One day after the Senate passed a bipartisan bill to address the ongoing opioid epidemic, HHS Secretary Burwell announced $94 million in funding to 271 health centers in 45 states, the District of Columbia, and Puerto Rico to improve and expand the delivery of substance abuse services in health centers. The funding specifically focuses on treatment of opioid use disorders in underserved populations. The $94 million investment is expected to help awardees hire approximately 800 providers to treat nearly 124,000 new patients.
According to HHS, approximately 4.5 million people in the United States were users of non-medical prescription pain reliever in 2013, and an estimated 289,000 were current heroin users. HHS estimates the number of unintentional overdose deaths from prescription pain medications has nearly quadrupled from 1999 to 2013, and deaths related to heroin increased 39 percent between 2012 and 2013.
Health center funding. The funding will be administered by the Health Resources and Services Administration (HRSA). The funding will increase the number of patients screened for substance use disorders and connected to treatment, increase the number of patients with access to medication assisted treatment (MAT) for opioid use and other substance use disorder treatment, and provide training and educational resources to help health professionals make informed prescribing decisions.
According to the Substance Abuse and Mental Health Services Administration (SAMHSA)-HRSA Center for Integrated Health Solutions, MAT is the use of pharmacological medications, in combination with counseling and behavioral therapies, to provide a “whole patient” approach to the treatment of substance use disorders. Research indicates that a combination of medication and behavioral therapies can successfully treat substance use disorders, and for some people struggling with addiction, MAT can help sustain recovery.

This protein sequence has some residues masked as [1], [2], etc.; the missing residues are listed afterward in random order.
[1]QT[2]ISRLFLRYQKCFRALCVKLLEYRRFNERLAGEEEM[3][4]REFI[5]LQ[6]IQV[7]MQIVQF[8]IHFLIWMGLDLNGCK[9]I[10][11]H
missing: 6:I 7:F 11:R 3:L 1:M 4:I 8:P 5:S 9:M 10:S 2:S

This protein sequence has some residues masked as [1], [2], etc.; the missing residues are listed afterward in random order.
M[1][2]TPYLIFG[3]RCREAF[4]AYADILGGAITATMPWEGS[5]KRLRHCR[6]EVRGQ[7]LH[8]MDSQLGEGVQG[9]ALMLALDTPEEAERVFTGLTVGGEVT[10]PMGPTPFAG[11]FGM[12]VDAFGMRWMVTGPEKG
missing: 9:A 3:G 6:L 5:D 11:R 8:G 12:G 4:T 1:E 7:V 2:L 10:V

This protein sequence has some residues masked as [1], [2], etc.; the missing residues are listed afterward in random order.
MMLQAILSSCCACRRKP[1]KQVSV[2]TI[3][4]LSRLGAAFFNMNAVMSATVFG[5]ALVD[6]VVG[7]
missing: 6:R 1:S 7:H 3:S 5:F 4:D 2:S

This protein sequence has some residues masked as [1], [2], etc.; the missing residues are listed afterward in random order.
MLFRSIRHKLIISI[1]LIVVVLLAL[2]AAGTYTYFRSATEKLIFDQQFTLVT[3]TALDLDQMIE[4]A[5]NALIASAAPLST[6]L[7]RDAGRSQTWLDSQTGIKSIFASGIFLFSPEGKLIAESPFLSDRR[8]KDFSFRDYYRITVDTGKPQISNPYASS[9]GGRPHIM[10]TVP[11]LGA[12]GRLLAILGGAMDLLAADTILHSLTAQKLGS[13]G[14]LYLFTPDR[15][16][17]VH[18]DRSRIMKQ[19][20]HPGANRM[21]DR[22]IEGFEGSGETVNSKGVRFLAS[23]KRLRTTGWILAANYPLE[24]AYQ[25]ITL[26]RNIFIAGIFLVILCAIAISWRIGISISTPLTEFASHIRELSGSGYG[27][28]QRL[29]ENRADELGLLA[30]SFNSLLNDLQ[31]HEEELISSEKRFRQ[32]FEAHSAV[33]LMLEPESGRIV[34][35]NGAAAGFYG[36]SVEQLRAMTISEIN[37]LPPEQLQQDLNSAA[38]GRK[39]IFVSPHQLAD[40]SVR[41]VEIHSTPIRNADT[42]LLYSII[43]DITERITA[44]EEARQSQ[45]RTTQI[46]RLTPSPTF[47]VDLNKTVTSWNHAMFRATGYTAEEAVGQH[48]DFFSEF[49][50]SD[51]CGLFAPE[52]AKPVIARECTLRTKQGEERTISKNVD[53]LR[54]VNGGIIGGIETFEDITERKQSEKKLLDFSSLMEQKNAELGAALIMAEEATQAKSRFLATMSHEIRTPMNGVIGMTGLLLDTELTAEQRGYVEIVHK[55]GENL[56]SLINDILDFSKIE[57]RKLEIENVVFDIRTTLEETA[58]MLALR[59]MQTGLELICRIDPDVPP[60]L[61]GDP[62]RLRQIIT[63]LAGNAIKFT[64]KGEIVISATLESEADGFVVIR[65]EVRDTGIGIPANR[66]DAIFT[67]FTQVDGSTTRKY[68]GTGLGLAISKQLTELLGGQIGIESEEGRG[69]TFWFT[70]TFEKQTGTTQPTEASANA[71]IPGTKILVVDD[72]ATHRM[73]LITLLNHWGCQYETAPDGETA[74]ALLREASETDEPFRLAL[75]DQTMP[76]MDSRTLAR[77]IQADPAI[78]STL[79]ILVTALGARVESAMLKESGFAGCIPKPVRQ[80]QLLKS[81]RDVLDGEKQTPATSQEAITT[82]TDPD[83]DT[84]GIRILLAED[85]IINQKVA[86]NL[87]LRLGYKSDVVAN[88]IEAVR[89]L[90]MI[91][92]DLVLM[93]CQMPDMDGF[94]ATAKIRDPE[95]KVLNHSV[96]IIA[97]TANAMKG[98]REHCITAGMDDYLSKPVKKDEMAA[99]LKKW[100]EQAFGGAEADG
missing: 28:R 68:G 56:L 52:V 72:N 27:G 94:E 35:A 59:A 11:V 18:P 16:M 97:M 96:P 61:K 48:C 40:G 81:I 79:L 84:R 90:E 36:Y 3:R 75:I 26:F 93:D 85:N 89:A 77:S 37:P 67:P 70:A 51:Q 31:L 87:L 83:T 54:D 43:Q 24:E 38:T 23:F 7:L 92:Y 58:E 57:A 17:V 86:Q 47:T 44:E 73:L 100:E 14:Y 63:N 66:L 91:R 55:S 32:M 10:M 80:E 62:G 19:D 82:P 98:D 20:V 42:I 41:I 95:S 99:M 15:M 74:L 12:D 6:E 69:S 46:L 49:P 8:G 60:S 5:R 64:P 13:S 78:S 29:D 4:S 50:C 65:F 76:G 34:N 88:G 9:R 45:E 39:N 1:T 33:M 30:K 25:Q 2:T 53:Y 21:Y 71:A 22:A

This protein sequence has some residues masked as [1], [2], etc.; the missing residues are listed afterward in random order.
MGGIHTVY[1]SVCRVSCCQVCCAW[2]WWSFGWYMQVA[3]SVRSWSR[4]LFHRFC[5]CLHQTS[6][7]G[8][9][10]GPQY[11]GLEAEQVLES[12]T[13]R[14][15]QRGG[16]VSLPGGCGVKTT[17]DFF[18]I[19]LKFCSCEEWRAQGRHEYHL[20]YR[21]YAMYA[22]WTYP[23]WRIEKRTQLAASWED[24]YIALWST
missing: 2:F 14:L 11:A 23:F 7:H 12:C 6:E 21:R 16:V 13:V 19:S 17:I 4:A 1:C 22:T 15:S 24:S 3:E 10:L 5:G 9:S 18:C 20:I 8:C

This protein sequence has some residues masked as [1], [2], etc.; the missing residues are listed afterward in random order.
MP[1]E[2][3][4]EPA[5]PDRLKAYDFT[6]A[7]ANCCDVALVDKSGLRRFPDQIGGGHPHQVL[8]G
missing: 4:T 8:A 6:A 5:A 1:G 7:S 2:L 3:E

Senate bill. The Comprehensive Addiction and Recovery Act of 2016 (CARA) (S. 524) was first introduced by Senators Sheldon Whitehouse (D-RI) and Sen. Rob Portman (R-Ohio) in February 2015. During the drafting of the bill, Senators Whitehouse, Portman, Amy Klobuchar (D-Minn), and Kelly Ayotte (R-NH) held five congressional briefings with stakeholders from public health, law enforcement, criminal justice, and other fields looking at ways to better support prevention efforts, addiction treatment, and recovery. The bill passed the Senate on March 10 by a vote of 94 to 1.
- expand prevention and educational efforts—particularly aimed at teens, parents and other caretakers—to prevent the abuse of opioids and heroin and to promote treatment and recovery;
- make naloxone more widely available to law enforcement agencies and other first responders to help in the reversal of overdoses to save lives;
- provide resources to promptly identify and more effectively treat incarcerated individuals suffering from addiction disorders;
- increase the number of disposal sites for unwanted prescription medications to keep them out of the hands of our children and adolescents;
- launch an evidence-based opioid and heroin treatment and interventions program and promote treatment best practices throughout the country; and
- strengthen prescription drug monitoring programs to help states monitor and track prescription drug diversion and to help at-risk individuals access services.
The Hill reported that attempts by Democrats to add an amendment for $600 million in emergency funding to the bill were rejected in the Senate. Republicans who opposed the funding said there was $400 million included in last year’s omnibus spending bill that could be used to fund the bill. The bill now goes to the House where favorable action is expected.
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